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Topic : 06/10 Marriage Crisis: Drowning in Debt

Number of Replies: 78
New Messages This Week: 0
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Created on : Thursday, December 04, 2008, 12:01:38 pm
Author : DrPhilBoard1
(Original Air Date: 12/08/08) Money is the number one reason why couples say they get divorced. The country’s current financial crisis has resulted in more and more households getting buried in a landslide of debt, which takes its toll on a marriage. Meet Chris and Pam, a couple who after 10 years of marriage face a financial disaster. How did they rack up $624,600 in bills? Pam, who entered the marriage with very little debt, says Chris is responsible for 75 percent of their deficit. Should she have seen the warning signs before they got married? Chris admits he spends money very easily but says he’s tired of his wife placing all the blame on him. After spending thousands on unfinished household projects and allowing his adult daughter to live with them for free, is Chris to blame? Pam is heartbroken that they may lose the house that she bought with her own money before she tied the knot. But that’s not the only reason why she now wants a divorce. Find out what she’s trying to avoid. Can this couple save their house and their marriage? Can they dig themselves out of the red without filing for bankruptcy? Financial expert Amelia Warren Tyagi weighs in. Plus, don't miss tips for getting out of debt. Join the discussion.

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June 10, 2009, 3:38 pm CDT

Divorce?

Are these folks still married?  The first show was in 2008.
 
June 10, 2009, 3:54 pm CDT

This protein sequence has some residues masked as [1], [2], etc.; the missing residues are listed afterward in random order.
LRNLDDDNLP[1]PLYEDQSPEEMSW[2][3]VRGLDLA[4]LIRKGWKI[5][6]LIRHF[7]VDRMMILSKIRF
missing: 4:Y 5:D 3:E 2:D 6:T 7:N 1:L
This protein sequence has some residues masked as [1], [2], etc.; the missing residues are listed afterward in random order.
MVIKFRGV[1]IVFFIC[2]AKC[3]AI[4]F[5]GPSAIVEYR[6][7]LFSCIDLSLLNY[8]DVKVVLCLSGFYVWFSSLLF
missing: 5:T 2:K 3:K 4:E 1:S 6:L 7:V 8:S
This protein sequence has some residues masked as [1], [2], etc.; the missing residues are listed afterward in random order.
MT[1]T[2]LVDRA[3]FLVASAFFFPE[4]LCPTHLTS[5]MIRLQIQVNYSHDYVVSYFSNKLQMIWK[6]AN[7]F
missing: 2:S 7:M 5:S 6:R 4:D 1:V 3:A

Drowning in Debt episode

She needs to kick him to the curb before she inherits and all that is gone with his ridiculous spending, etc.  I'm not sure why she hasn't done it before it got this far.  It is obvious she is miserable as she has lost all respect for him and I doubt that can return.  I guess she has held on this long hoping for a miracle and a woman just hates to lose her home.  I can see why this was the final straw.  I'm not sure why Dr. Phil didn't deal with the grown child living with them and not contributing.   I really don't think he is going to 'man-up' and do the right thing and I think it is way too late.  The wife needs to file for divorce and get him to pay all his debt and she pay hers after they let the house go back.  They both need debt counseling so they don't repeat their past.   
 
June 10, 2009, 3:57 pm CDT

my take on your message

Quote From: jemadys

I feel sorry for Chris. I think all his spending is to fill a void. That being Pam, and the fact that she treats him so awful.

No communication, no intimacy, calling him names, etc... He seems so sad and lonely. I thought she was rude. Always answering when Dr. Phil asked Chris a question. Ugh.

No offense to all the great people on the boards, but we are all hurting with today's economy. Coming on here and posting all the "poor me" stories is so depressing. It's a waste of energy.

You'd be amazed at how your life can change if you just have a more positive attitude.
I think you should hook up with Chris.  He'll be looking and available soon. 
 
June 10, 2009, 9:05 pm CDT

Sorry...

But all I could take away from this is how selfish, mean spirited fat and ugly Pam is. Period.
 
June 11, 2009, 5:16 am CDT

06/10 Marriage Crisis: Drowning in Debt

The only thing I keep thinking of is that 24 year old daughter of his living off his wife and her hard work. When her parents die then everything they worked all their life for will also go down the drain with nothing to show for it. She should run as fast as she can, get a divorce, file bankrupcy or whatever it takes to get herself  on track. Her parents should change their will or put all their money in bearer bonds and hide them in a time capsule somewhere.
 
June 11, 2009, 7:07 am CDT

Debt is way too big to repay

It is unfortunate that a consultation with a bankruptcy attorney was not stressed more.

It is obvious that no one can afford the stress or the amount of time it will take to pay the interest on $300,000 worth of unsecured debt.

It is obvious that in order to save this family a more agressive solution in a more reasonable time frame is needed.

With the wife facing the posibility of inheriting assets, several years down the line the exploration of Asset protection options is even more important.

 
June 11, 2009, 3:34 pm CDT

Irresponsible

Quote From: zipperheadmom